A delightful trip from Rome to Hadrian’s Wall—in C.E. 130.
On the surface, the book shouldn’t be that interesting: descriptions of roads long gone, cities renamed, and modes of transportation gladly forgotten. Still, classics scholar and guidebook author Riley (Great Yarmouth Row Houses and Greyfriars’ Cloister, 2011, etc.) has an impressive gift for travelogue. She tells the story of Sextus Julius Severus, the new governor of Britain, an imperial province as opposed to a mere senatorial one. Riley’s descriptions of the roads along her journey will make readers want to visit for themselves. At the mouth of the Tiber River is Portus Ostientis, built by Claudius to hold 400 ships, even the enormous grain ships from Alexandria. A quick sail to Narbonne and passage through one of the three Gauls proves to be a fairly comfortable trek with good roads and hotels. The author deftly tells of alternate routes—and their advantages and problems—to Oceanus, an “immeasurable expanse of sea full of monsters and unfathomable tides at the ends of the earth”—now known as the English Channel. In London, the author takes off on a remarkable story of the towns and roads of Britain in the year 130. The maps and descriptions of the route through London, Bath, Wales, and north to the wall are informative, scholarly, and colorful. Along the way, Riley also discusses the druids, curious offerings to the gods, curse tablets, Roman baths, and other archaeological findings. Of course, the tale of Hadrian’s Wall could make a book on its own, but the author has higher ambitions, and she achieves them in this successful evocation of “a journey to Britain in the Roman period.”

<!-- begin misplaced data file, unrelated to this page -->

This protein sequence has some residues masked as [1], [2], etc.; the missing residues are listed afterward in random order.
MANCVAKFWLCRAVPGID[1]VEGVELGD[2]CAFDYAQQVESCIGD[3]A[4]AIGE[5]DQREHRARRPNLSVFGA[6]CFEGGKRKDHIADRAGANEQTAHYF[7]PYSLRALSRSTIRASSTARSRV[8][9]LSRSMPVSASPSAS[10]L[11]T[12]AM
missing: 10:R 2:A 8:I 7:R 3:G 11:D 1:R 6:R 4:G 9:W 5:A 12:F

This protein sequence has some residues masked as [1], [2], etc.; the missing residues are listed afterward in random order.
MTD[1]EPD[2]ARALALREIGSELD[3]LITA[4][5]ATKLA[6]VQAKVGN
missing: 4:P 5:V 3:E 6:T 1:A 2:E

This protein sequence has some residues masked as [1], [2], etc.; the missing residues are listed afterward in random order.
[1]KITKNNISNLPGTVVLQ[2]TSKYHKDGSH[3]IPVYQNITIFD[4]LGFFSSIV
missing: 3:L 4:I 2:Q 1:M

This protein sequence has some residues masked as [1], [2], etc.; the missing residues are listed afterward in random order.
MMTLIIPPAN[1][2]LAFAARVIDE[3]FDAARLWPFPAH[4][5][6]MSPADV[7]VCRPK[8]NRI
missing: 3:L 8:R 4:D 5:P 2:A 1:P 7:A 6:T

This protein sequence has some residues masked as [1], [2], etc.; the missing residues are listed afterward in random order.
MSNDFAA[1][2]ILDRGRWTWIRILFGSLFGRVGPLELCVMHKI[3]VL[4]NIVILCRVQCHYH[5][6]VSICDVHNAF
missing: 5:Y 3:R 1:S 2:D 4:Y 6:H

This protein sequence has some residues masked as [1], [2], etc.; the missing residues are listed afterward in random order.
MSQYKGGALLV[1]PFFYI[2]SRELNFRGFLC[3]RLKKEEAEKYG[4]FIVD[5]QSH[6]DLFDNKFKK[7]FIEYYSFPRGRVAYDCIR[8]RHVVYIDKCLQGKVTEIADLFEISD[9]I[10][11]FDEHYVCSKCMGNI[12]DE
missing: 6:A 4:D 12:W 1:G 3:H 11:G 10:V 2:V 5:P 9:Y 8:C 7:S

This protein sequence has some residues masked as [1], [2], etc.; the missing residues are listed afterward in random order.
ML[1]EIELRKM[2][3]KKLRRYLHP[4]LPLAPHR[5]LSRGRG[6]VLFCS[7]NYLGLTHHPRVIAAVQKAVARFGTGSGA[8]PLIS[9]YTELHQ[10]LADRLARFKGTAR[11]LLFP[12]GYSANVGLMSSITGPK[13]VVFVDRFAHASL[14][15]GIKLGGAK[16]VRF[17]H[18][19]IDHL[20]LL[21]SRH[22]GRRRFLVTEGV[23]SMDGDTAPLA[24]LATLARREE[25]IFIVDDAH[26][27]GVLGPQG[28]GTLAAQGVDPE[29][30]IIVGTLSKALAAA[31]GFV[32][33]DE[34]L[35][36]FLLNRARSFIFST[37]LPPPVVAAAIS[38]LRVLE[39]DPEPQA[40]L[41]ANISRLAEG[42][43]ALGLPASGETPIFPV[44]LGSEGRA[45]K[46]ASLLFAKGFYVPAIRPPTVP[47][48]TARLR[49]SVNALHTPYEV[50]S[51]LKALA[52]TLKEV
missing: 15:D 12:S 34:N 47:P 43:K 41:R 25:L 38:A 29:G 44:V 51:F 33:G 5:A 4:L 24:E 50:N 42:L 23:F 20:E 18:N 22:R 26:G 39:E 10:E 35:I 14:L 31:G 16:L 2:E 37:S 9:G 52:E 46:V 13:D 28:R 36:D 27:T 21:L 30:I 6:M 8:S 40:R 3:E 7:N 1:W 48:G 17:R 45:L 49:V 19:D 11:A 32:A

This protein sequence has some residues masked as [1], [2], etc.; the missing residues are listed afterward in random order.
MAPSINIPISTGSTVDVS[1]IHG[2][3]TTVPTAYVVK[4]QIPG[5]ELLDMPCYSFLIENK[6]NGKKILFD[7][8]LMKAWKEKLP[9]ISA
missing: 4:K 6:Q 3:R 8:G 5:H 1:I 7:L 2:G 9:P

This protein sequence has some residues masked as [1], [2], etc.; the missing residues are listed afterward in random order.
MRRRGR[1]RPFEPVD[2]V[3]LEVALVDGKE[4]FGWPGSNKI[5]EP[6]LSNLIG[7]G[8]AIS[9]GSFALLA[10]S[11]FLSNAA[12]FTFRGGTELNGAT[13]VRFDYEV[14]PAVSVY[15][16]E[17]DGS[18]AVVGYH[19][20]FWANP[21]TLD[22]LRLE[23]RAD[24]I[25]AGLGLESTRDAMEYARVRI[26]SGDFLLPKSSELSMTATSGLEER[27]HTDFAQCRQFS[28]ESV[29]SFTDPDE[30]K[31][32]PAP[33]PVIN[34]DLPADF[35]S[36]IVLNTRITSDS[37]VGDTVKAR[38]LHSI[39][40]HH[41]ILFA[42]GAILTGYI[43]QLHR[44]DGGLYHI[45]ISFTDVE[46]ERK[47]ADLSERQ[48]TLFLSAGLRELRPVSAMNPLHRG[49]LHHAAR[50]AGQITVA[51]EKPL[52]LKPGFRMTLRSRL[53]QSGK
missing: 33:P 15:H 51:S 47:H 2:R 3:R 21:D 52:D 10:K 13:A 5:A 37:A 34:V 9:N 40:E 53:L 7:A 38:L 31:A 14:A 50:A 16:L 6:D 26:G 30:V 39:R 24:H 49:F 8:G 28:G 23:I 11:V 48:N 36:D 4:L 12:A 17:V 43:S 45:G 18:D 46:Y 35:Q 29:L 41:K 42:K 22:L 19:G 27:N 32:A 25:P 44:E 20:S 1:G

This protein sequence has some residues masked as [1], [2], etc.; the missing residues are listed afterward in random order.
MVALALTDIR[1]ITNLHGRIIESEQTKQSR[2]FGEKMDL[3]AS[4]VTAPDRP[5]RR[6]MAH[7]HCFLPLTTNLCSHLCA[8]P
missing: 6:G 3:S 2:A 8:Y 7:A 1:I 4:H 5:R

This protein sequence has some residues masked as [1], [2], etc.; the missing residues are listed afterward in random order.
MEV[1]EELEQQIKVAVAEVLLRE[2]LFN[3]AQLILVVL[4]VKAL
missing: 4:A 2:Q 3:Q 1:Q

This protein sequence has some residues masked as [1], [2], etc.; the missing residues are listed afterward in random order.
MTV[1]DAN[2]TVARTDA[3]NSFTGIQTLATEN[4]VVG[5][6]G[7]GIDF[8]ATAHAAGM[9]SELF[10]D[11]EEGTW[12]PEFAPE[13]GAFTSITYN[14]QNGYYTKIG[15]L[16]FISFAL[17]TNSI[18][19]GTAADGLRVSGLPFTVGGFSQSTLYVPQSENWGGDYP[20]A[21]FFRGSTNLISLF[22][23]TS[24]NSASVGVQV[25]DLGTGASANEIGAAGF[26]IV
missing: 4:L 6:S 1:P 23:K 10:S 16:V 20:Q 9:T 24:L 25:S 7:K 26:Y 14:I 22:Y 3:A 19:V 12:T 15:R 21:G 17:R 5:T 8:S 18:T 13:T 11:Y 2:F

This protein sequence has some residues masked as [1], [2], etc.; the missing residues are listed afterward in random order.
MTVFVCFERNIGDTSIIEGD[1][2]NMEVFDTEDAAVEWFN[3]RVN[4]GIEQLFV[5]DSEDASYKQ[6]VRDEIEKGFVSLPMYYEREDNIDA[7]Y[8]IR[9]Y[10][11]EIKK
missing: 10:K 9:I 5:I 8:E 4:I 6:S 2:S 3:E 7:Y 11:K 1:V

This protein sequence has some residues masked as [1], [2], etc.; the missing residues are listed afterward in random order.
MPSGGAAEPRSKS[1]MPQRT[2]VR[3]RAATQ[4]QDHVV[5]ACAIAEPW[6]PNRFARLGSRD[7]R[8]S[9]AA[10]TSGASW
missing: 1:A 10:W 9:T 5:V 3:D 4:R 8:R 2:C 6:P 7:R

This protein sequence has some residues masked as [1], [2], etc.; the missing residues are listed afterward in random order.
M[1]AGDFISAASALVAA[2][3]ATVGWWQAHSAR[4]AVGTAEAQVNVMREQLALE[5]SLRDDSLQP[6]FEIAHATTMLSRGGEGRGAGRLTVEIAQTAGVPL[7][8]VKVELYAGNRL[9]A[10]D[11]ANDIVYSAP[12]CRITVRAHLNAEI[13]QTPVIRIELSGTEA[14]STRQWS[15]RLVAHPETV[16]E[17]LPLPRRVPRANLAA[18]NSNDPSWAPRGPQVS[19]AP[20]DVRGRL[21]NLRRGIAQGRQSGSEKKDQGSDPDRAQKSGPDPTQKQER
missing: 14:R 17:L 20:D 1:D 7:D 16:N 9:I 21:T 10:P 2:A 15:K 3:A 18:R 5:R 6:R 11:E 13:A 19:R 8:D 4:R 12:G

Great fun for anyone with even a slight knowledge of Roman and English history and geography—or those curious about them.